In the scheme of things, it's not a big deal, but it's just one little way that cancer can saturate your thoughts.


Welcome to everyone who has discovered this from Is My Cancer Different. Thanks for checking out my blog. I should have a more substantive post tonight.

Friday, July 20, 2012

Diving In

Yesterday, I came across a post on Is My Cancer Different's Facebook page that made me stop and comment. I've been following IMCD on Facebook for a while now but had really engaged with them. As I dug around their FB page, I liked their posts. 

The website is here: but most of the activity takes place on their Facebook page. Their goal is to encourage all patients to consider asking that question: Is my cancer different? And they're right in that every cancer, and more importantly, every cancer patient is different. It's what the good folks at Dana-Farber practice. 

Now IMCD is sponsored by a GE Healthcare company called Clarient, but I don't see anything wrong with that. There's the occasional story that involves GE perhaps, but nothing untoward or unethical.

So why am I sharing this?

Well, in addition to their goal of getting one million shares on their FB page, they have a group of bloggers they call the Founding 100 and I've been admitted to that group. That means they'll be sharing my blog with the 22,000 people who follow them. 

So we might get a few more people listening to me think out loud. But as I said when the blog initially went from private to public, I don't intend to change what I write, or how I write. At the risk of repeating myself. writing for me is therapeutic -- not just for its ability to get things out of my head where they might do more harm than good, but also because I enjoy the act of writing for the blog, in a way that may be hard for non-writers to understand. It's my way of finding fun in an otherwise un-fun situation. I look forward to writing posts, and I look forward to sharing them with a few more people.


Tuesday, July 17, 2012

Finding the Fun

Can you look forward to a doctor's appointment?

How about an oncologist's appointment?

As my appointment with Dr. LeCasce draws near, I'm finding that I'm looking forward to it. And then I'm finding that I feel something close to guilt for looking forward to it. Clearly I think too much.

But it's true that I'm looking forward to the appointment, and I think I know why. Yes, part of is that there's always that part of me that denies that I'm sick -- that part that believes this will all be written off as a lymph node or five run amok. The more rational part of me knows that's not the case -- that I may be leaving with the beginning of a treatment plan (and I'm getting to be okay with that but more on that in a future post). When you get right down to it, though, as an eternal optimist, a doctor's appointment to me is always the opportunity for good news of any kind.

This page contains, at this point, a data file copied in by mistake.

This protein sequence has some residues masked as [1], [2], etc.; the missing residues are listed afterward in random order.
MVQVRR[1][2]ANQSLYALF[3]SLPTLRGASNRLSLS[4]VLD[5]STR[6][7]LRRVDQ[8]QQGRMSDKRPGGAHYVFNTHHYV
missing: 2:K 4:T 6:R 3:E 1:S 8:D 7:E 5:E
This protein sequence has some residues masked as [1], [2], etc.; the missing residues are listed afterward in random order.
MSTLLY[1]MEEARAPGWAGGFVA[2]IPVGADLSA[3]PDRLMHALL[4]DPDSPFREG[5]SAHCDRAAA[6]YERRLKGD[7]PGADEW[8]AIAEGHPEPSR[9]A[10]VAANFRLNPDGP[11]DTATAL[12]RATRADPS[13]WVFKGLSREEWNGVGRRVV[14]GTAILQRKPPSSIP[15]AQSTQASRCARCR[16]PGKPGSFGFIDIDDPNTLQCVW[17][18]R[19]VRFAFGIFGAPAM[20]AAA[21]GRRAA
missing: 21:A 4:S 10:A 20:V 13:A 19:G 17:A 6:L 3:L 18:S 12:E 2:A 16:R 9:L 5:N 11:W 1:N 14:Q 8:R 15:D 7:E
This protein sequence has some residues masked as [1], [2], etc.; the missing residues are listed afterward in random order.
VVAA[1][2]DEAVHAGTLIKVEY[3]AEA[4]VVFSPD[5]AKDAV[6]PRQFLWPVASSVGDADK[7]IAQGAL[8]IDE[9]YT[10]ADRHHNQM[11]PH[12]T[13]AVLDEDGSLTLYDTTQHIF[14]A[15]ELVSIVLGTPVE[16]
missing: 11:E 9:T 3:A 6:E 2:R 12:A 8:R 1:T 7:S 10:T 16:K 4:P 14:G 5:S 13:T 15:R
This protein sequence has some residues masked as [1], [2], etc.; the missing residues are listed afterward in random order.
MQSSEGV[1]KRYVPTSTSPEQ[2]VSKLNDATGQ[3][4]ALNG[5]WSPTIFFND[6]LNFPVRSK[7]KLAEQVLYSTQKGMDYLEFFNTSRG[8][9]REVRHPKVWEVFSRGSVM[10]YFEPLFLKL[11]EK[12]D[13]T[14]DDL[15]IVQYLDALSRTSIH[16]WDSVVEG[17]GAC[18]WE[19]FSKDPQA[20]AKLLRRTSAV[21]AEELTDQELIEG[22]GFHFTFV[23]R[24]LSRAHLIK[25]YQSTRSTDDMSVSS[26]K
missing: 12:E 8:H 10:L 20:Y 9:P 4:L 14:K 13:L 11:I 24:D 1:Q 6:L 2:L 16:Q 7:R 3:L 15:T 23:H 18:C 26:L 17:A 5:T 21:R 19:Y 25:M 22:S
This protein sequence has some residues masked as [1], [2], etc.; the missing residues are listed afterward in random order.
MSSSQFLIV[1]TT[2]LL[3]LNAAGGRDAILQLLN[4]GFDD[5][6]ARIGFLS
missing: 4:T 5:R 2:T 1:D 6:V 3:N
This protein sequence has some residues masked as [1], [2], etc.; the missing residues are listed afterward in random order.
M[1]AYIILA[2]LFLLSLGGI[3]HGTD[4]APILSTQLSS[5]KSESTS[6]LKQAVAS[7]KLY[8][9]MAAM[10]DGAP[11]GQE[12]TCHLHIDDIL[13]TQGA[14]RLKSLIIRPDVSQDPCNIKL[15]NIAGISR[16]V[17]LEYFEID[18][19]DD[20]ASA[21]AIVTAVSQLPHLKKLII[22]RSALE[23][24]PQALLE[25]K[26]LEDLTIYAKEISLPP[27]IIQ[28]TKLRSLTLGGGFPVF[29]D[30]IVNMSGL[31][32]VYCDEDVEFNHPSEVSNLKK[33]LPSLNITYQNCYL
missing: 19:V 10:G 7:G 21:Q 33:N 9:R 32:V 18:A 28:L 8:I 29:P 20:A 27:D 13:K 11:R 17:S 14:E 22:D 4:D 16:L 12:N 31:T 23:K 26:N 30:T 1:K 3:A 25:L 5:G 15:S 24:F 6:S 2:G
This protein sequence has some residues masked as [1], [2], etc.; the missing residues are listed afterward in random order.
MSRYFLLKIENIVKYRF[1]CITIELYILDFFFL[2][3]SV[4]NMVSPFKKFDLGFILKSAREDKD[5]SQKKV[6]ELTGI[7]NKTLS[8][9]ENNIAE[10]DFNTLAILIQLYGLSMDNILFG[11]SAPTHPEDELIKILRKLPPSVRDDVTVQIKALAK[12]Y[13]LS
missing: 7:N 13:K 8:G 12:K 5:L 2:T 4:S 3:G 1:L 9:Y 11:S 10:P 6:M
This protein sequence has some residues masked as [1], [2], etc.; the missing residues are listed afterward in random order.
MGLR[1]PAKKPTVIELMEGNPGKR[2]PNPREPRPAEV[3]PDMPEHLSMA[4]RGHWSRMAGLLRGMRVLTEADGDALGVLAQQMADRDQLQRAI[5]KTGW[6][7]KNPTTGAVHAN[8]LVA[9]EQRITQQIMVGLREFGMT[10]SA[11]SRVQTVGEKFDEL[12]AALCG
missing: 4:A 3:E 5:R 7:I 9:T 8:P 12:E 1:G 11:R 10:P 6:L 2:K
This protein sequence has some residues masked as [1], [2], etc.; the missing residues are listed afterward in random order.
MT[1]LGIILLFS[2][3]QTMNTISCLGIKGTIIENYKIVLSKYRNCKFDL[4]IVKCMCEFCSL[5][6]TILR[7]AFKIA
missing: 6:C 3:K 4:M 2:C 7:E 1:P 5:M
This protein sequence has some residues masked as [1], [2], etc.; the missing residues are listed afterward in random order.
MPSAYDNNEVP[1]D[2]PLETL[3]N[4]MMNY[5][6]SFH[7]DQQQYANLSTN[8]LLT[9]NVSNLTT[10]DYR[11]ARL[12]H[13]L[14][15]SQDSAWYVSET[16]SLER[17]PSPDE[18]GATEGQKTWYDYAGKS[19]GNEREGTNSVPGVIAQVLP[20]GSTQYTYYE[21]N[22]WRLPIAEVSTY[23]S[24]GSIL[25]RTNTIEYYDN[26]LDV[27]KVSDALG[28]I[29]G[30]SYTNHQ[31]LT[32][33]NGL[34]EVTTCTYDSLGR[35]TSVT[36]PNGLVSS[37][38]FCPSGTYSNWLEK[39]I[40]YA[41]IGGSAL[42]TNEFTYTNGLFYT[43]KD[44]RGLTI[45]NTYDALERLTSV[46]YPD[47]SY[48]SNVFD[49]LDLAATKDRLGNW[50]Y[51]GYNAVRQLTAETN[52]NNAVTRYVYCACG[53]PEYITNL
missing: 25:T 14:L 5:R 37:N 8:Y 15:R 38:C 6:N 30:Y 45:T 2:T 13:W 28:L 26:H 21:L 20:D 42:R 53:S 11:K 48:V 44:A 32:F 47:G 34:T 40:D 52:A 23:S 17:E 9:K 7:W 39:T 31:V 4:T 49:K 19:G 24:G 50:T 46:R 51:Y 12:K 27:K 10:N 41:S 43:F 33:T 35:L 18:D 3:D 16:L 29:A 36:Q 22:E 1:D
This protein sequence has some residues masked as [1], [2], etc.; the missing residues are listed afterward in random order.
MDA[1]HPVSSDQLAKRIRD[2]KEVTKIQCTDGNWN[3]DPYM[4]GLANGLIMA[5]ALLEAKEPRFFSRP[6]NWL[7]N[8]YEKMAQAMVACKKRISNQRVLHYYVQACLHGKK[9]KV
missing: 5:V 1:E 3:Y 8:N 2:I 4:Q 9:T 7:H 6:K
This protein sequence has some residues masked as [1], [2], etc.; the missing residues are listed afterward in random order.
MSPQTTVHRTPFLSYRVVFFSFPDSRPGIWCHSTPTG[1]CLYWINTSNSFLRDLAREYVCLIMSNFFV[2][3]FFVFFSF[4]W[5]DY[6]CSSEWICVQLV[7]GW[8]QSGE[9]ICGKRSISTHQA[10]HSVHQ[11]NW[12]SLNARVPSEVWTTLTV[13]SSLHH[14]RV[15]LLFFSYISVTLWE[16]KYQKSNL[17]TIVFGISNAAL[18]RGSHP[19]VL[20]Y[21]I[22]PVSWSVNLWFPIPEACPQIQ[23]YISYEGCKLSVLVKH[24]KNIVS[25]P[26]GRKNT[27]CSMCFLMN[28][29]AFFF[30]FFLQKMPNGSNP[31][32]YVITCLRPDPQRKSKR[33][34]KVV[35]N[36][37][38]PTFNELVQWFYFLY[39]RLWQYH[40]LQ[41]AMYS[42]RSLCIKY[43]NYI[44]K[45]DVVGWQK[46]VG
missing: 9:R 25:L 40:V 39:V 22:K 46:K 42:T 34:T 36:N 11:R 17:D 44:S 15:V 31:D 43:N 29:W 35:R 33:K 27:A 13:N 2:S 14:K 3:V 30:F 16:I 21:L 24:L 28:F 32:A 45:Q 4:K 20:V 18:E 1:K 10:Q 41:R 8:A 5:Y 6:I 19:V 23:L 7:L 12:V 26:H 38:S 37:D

There's also a more tangible reason for the anticipation. This being a six-month appointment means that along with the blood work comes CT scans. Beyond the added joy of drinking some cherry-flavored beverage and going from 6 am to 10 am without food or, more important, COFFEE, it means that Stacy comes along for the ride -- and that when we're done with appointments, we can have lunch in Boston.

 It may seems little trivial (and if I had the chance to pass on the doctor's appointment and just have lunch with Stacy in Boston, I would gladly do that) but I think that it helps at least in a small way to find ways to have fun, even in trips to the oncologist.  Maybe we'll even take some pictures. -

Sunday, July 15, 2012

What is a Survivor?

Suleika Jaquad writes a beautiful blog for the NY Times. In this post, she writes about the survivor label. She is obviously in a very different position than I am, but she covers the subject so well that I'll let her do talking. (I commented on the post but am waiting for it to be moderated and posted in the comments.)

Thursday, July 12, 2012

Ah, Sports

I've often talked about the challenges of watching and waiting, and about how the intervals between thinking about cancer, my cancer, are expanding. At first those spans of time were measured in seconds, then minutes, and, now finally hours.